Yes, Europe needs a Plan B. And there is a Plan B, a very obvious and logical one, if only we remove the blinders from our eyes. Plan B is for Russia to join Europe. Yes, for Russia to become a member of the Common Market and the rest of the EEC economic and political structure. The EEC, instead of a narrow confederation of peninsular republics with an almost marginal role in the world, can become a true continental power, stretching from Lisbon to Vladivostok.
A flood of objections arises the moment this idea is floated. Won’t Russia dominate the new community? What about Crimea and sanctions? What about nuclear weapons? What about the armies on all sides? What about Putin and the oligarchs? And so on.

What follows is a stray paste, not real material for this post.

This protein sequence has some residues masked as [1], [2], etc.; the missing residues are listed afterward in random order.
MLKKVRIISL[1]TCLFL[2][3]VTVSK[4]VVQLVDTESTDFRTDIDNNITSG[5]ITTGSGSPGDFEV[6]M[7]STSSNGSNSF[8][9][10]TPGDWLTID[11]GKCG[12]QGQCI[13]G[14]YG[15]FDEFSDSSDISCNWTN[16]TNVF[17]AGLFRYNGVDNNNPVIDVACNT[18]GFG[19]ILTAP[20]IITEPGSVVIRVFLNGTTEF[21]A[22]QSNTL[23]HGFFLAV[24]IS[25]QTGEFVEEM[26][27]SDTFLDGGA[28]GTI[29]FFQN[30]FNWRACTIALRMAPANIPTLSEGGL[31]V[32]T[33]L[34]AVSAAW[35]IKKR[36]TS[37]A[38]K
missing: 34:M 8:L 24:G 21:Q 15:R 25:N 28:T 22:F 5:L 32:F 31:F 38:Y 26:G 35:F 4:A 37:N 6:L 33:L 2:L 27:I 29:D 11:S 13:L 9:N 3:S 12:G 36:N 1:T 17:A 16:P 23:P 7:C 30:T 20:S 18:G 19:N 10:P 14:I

Let me start with Putin and the oligarchs. I am no fan of Putin and the oligarchs. Already more than forty years ago, I condemned the Soviet Union’s turn toward capitalism and denounced its leaders. I said then and I double down on it today that the average Russian worker and peasant had a better life under Stalin than they have today. The Russian oligarchs have learned from and surpassed their Western mentors in looting the country’s assets and piling up obscene wealth abroad. They operate with a degree of gangsterism that hasn’t been widely seen in Western democracies since Prohibition. However, the EEC has rules about that. In order to be accepted, Russia will have to clean up its act. Putin, or whoever succeeds him — and we’re talking here about something that won’t happen overnight — will have to make some hard choices.